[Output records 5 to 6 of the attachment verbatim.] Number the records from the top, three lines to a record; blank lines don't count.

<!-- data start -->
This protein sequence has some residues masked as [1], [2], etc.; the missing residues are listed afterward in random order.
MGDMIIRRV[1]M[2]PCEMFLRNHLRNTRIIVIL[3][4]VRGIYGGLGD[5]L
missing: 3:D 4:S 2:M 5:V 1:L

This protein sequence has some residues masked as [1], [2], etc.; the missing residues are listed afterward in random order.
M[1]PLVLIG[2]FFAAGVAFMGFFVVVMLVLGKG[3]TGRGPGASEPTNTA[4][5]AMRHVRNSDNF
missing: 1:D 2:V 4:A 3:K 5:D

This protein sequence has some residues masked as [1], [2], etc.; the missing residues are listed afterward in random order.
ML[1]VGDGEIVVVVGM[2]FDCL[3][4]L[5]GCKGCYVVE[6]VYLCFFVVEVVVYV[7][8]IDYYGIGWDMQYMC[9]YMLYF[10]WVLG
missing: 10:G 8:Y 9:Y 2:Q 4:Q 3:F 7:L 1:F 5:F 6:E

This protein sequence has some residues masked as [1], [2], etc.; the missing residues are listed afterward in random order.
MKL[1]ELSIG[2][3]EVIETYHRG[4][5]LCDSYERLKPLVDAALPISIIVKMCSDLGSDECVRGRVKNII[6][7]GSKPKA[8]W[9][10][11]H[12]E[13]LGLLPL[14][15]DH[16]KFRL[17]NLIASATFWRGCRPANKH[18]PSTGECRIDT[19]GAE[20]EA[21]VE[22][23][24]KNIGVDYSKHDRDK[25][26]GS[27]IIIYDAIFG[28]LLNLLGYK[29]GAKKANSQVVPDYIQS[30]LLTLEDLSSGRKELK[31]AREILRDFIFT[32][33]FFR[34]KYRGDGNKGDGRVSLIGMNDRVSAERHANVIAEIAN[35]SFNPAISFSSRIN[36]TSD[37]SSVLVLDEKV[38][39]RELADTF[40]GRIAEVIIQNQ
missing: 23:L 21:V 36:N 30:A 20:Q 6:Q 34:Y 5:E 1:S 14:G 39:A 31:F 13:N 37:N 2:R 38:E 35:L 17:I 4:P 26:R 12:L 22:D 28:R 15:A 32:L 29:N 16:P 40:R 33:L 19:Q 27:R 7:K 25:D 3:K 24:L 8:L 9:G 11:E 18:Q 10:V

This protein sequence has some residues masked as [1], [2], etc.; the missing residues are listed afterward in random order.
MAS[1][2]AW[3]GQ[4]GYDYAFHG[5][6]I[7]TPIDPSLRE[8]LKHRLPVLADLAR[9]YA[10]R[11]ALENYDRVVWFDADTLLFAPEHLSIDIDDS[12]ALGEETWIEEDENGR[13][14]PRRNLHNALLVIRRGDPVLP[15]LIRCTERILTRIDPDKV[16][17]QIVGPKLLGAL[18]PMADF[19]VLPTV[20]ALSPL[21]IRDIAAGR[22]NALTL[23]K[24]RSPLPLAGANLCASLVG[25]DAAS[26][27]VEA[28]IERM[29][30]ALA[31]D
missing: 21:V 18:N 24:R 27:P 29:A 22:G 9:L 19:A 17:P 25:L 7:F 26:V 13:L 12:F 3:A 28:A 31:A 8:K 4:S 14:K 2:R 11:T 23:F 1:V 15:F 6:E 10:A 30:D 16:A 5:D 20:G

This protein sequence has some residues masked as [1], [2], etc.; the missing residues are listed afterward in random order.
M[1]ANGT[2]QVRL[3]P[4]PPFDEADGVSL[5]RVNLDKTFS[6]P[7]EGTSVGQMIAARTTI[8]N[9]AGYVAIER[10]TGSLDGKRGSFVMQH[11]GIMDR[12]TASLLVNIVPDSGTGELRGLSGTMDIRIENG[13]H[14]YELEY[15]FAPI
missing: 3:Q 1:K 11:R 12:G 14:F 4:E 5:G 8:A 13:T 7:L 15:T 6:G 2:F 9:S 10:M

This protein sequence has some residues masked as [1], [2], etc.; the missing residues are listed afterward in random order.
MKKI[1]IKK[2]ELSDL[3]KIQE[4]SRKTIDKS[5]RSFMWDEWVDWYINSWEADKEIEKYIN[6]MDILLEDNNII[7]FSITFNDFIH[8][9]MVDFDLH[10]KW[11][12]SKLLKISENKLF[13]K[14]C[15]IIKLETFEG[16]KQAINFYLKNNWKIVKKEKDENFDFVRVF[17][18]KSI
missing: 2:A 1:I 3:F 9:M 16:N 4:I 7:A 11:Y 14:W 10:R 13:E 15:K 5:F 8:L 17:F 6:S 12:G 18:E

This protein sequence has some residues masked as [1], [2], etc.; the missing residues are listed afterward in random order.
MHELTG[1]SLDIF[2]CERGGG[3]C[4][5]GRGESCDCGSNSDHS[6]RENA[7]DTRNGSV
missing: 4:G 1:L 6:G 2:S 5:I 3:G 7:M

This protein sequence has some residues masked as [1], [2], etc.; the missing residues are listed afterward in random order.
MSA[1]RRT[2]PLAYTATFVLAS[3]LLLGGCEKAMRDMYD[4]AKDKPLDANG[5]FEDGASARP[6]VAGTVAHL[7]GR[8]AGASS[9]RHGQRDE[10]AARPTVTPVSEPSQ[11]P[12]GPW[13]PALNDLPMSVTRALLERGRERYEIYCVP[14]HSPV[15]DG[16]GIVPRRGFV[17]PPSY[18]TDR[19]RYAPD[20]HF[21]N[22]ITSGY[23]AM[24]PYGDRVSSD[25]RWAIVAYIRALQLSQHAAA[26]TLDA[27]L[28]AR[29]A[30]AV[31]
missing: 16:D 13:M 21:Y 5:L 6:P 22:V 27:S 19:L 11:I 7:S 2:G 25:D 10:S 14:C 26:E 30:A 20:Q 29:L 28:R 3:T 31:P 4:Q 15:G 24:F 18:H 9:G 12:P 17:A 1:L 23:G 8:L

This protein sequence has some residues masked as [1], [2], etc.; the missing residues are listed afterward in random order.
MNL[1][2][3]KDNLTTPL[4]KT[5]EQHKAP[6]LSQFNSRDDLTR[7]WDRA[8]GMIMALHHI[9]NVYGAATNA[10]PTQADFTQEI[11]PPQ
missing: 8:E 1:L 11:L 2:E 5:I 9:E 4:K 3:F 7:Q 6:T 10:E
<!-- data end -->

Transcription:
This protein sequence has some residues masked as [1], [2], etc.; the missing residues are listed afterward in random order.
MAS[1][2]AW[3]GQ[4]GYDYAFHG[5][6]I[7]TPIDPSLRE[8]LKHRLPVLADLAR[9]YA[10]R[11]ALENYDRVVWFDADTLLFAPEHLSIDIDDS[12]ALGEETWIEEDENGR[13][14]PRRNLHNALLVIRRGDPVLP[15]LIRCTERILTRIDPDKV[16][17]QIVGPKLLGAL[18]PMADF[19]VLPTV[20]ALSPL[21]IRDIAAGR[22]NALTL[23]K[24]RSPLPLAGANLCASLVG[25]DAAS[26][27]VEA[28]IERM[29][30]ALA[31]D
missing: 21:V 18:N 24:R 27:P 29:A 22:G 9:L 19:A 17:P 25:L 7:F 26:V 13:L 12:F 3:A 28:A 31:A 8:K 4:S 14:K 2:R 11:T 23:F 1:V 15:F 6:E 10:A 30:D 16:A 5:D 20:G

This protein sequence has some residues masked as [1], [2], etc.; the missing residues are listed afterward in random order.
M[1]ANGT[2]QVRL[3]P[4]PPFDEADGVSL[5]RVNLDKTFS[6]P[7]EGTSVGQMIAARTTI[8]N[9]AGYVAIER[10]TGSLDGKRGSFVMQH[11]GIMDR[12]TASLLVNIVPDSGTGELRGLSGTMDIRIENG[13]H[14]YELEY[15]FAPI
missing: 3:Q 1:K 11:R 12:G 14:F 4:E 5:G 8:A 13:T 7:L 15:T 6:G 2:F 9:S 10:M